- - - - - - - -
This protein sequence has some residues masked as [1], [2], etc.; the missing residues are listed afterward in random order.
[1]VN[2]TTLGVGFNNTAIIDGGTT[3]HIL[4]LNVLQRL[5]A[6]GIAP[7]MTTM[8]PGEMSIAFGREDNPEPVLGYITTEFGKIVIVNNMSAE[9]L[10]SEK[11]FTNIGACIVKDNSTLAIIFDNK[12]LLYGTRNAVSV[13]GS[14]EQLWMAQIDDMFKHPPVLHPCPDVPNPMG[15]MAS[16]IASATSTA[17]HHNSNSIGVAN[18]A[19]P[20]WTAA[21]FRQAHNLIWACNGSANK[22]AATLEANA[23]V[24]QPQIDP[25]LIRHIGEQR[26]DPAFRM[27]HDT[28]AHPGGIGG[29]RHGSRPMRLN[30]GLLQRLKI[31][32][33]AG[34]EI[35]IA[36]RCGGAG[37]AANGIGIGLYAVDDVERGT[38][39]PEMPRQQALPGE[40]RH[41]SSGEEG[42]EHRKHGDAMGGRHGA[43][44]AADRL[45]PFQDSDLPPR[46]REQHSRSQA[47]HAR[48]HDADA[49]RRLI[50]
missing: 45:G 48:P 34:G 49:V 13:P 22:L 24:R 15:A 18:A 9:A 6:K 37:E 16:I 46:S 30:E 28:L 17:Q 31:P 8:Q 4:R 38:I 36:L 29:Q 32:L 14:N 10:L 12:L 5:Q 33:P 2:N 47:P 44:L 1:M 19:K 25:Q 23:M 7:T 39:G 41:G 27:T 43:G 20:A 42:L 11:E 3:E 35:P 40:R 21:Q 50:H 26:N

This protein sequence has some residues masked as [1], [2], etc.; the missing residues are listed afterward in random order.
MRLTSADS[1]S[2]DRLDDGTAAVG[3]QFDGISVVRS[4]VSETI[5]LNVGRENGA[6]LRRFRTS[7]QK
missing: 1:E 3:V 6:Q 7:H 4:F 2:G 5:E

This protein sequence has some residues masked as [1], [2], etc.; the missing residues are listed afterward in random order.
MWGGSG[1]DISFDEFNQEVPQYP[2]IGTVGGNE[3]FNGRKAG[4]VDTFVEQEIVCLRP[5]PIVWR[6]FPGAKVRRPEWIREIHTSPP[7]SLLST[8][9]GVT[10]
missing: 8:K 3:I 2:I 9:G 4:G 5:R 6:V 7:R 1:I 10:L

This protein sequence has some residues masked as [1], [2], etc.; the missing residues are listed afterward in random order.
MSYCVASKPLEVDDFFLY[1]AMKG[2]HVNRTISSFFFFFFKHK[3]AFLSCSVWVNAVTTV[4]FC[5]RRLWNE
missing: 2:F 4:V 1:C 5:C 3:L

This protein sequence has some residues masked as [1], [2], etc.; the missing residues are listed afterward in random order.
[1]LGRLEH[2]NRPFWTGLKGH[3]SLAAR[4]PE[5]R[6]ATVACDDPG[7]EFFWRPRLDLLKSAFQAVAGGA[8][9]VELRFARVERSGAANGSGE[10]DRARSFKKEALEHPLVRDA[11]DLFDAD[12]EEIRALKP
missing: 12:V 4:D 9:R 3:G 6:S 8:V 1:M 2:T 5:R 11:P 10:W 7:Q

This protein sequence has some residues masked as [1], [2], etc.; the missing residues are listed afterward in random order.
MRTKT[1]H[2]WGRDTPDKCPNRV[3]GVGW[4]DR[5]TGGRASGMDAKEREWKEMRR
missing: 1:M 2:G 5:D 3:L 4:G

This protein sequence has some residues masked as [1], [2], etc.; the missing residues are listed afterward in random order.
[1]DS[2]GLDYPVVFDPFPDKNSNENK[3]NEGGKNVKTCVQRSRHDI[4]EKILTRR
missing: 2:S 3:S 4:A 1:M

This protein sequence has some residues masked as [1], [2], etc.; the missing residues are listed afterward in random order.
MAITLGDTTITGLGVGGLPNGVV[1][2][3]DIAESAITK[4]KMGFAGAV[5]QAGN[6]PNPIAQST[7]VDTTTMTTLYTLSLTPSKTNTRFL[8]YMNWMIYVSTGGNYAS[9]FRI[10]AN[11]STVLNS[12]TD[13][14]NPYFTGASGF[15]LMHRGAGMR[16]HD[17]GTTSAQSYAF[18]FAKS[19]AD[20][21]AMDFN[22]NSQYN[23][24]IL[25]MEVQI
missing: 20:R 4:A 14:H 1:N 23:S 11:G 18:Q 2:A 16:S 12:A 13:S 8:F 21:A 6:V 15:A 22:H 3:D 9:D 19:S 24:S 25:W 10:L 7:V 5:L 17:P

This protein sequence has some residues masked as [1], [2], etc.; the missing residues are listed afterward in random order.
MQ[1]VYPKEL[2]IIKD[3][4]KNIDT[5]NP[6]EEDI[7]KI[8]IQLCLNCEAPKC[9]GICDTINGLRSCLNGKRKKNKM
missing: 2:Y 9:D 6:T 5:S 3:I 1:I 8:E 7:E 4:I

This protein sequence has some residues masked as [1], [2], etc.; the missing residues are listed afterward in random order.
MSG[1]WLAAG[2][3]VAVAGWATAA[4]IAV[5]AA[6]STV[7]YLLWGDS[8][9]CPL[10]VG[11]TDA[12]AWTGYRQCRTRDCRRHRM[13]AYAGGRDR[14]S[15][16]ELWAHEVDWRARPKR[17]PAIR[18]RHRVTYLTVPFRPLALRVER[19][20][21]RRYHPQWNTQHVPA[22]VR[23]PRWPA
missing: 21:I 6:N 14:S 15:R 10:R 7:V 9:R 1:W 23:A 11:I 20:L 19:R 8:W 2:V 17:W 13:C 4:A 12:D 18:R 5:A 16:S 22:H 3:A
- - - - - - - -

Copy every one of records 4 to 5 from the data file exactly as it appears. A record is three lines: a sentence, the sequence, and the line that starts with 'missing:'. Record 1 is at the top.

This protein sequence has some residues masked as [1], [2], etc.; the missing residues are listed afterward in random order.
MSYCVASKPLEVDDFFLY[1]AMKG[2]HVNRTISSFFFFFFKHK[3]AFLSCSVWVNAVTTV[4]FC[5]RRLWNE
missing: 2:F 4:V 1:C 5:C 3:L

This protein sequence has some residues masked as [1], [2], etc.; the missing residues are listed afterward in random order.
[1]LGRLEH[2]NRPFWTGLKGH[3]SLAAR[4]PE[5]R[6]ATVACDDPG[7]EFFWRPRLDLLKSAFQAVAGGA[8][9]VELRFARVERSGAANGSGE[10]DRARSFKKEALEHPLVRDA[11]DLFDAD[12]EEIRALKP
missing: 12:V 4:D 9:R 3:G 6:S 8:V 1:M 2:T 5:R 11:P 10:W 7:Q